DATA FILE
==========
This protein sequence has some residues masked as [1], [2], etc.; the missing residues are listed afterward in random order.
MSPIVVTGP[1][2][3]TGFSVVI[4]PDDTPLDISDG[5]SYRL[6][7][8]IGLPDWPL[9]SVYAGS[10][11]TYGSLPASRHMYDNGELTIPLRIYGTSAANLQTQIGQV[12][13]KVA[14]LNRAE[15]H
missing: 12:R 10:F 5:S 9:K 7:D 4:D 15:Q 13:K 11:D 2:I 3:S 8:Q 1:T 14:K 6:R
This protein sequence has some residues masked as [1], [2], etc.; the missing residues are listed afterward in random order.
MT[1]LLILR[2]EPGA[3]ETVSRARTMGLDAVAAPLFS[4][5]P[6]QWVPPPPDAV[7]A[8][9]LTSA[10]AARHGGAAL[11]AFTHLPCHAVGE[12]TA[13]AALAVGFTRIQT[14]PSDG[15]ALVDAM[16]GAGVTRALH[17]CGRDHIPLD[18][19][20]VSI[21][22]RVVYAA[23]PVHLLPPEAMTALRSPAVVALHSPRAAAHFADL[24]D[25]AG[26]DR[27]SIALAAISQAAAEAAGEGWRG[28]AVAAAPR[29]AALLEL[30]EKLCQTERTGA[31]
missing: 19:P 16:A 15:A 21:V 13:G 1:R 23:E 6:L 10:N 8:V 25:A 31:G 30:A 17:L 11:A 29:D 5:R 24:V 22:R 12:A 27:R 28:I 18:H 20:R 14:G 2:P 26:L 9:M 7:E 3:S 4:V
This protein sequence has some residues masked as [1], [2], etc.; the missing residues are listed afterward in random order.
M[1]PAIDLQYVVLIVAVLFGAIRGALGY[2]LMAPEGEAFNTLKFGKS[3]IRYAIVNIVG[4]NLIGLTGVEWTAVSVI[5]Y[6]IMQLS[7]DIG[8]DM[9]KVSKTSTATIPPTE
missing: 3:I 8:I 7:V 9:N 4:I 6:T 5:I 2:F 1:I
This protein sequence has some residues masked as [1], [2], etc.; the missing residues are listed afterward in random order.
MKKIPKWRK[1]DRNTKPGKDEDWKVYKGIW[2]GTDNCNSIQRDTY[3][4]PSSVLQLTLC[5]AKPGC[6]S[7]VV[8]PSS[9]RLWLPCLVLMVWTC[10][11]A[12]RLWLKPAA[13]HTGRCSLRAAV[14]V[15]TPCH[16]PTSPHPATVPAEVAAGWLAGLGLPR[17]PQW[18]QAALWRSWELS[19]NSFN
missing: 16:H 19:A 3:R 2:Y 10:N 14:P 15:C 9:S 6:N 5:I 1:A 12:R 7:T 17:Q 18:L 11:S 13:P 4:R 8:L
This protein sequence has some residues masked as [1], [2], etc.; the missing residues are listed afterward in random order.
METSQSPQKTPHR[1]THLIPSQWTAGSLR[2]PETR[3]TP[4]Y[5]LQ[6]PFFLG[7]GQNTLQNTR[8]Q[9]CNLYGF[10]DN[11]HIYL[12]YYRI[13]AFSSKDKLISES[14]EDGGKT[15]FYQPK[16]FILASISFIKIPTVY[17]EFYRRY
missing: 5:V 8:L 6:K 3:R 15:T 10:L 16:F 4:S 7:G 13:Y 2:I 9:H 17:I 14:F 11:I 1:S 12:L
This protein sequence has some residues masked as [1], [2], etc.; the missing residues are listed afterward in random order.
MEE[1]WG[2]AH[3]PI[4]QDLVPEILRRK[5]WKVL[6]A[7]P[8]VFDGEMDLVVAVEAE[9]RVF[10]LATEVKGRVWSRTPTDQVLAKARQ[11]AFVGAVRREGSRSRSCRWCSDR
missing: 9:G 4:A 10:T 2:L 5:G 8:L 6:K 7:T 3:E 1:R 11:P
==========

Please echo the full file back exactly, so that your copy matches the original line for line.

This protein sequence has some residues masked as [1], [2], etc.; the missing residues are listed afterward in random order.
MSPIVVTGP[1][2][3]TGFSVVI[4]PDDTPLDISDG[5]SYRL[6][7][8]IGLPDWPL[9]SVYAGS[10][11]TYGSLPASRHMYDNGELTIPLRIYGTSAANLQTQIGQV[12][13]KVA[14]LNRAE[15]H
missing: 12:R 10:F 5:S 9:K 7:D 4:D 15:Q 13:K 11:D 2:I 3:S 8:Q 1:T 14:K 6:R
This protein sequence has some residues masked as [1], [2], etc.; the missing residues are listed afterward in random order.
MT[1]LLILR[2]EPGA[3]ETVSRARTMGLDAVAAPLFS[4][5]P[6]QWVPPPPDAV[7]A[8][9]LTSA[10]AARHGGAAL[11]AFTHLPCHAVGE[12]TA[13]AALAVGFTRIQT[14]PSDG[15]ALVDAM[16]GAGVTRALH[17]CGRDHIPLD[18][19][20]VSI[21][22]RVVYAA[23]PVHLLPPEAMTALRSPAVVALHSPRAAAHFADL[24]D[25]AG[26]DR[27]SIALAAISQAAAEAAGEGWRG[28]AVAAAPR[29]AALLEL[30]EKLCQTERTGA[31]
missing: 19:P 16:A 15:A 21:V 13:G 1:R 23:E 6:L 10:N 8:V 25:A 31:G 30:A 17:L 11:A 29:D 5:R 24:V 22:R 12:A 27:R 28:I 18:H 20:R 14:G 2:P 26:L 9:M 7:E 3:S 4:V
This protein sequence has some residues masked as [1], [2], etc.; the missing residues are listed afterward in random order.
M[1]PAIDLQYVVLIVAVLFGAIRGALGY[2]LMAPEGEAFNTLKFGKS[3]IRYAIVNIVG[4]NLIGLTGVEWTAVSVI[5]Y[6]IMQLS[7]DIG[8]DM[9]KVSKTSTATIPPTE
missing: 3:I 8:I 7:V 9:N 4:I 6:T 5:I 2:F 1:I
This protein sequence has some residues masked as [1], [2], etc.; the missing residues are listed afterward in random order.
MKKIPKWRK[1]DRNTKPGKDEDWKVYKGIW[2]GTDNCNSIQRDTY[3][4]PSSVLQLTLC[5]AKPGC[6]S[7]VV[8]PSS[9]RLWLPCLVLMVWTC[10][11]A[12]RLWLKPAA[13]HTGRCSLRAAV[14]V[15]TPCH[16]PTSPHPATVPAEVAAGWLAGLGLPR[17]PQW[18]QAALWRSWELS[19]NSFN
missing: 16:H 19:A 3:R 2:Y 10:N 14:P 15:C 9:S 6:N 5:I 1:A 12:R 7:T 17:Q 18:L 11:S 13:P 4:R 8:L
This protein sequence has some residues masked as [1], [2], etc.; the missing residues are listed afterward in random order.
METSQSPQKTPHR[1]THLIPSQWTAGSLR[2]PETR[3]TP[4]Y[5]LQ[6]PFFLG[7]GQNTLQNTR[8]Q[9]CNLYGF[10]DN[11]HIYL[12]YYRI[13]AFSSKDKLISES[14]EDGGKT[15]FYQPK[16]FILASISFIKIPTVY[17]EFYRRY
missing: 5:V 8:L 6:K 3:R 15:T 10:L 16:F 4:S 7:G 13:Y 2:I 9:H 17:I 14:F 11:I 1:S 12:L
This protein sequence has some residues masked as [1], [2], etc.; the missing residues are listed afterward in random order.
MEE[1]WG[2]AH[3]PI[4]QDLVPEILRRK[5]WKVL[6]A[7]P[8]VFDGEMDLVVAVEAE[9]RVF[10]LATEVKGRVWSRTPTDQVLAKARQ[11]AFVGAVRREGSRSRSCRWCSDR
missing: 9:G 4:A 10:T 2:L 5:G 8:L 6:K 7:T 3:E 1:R 11:P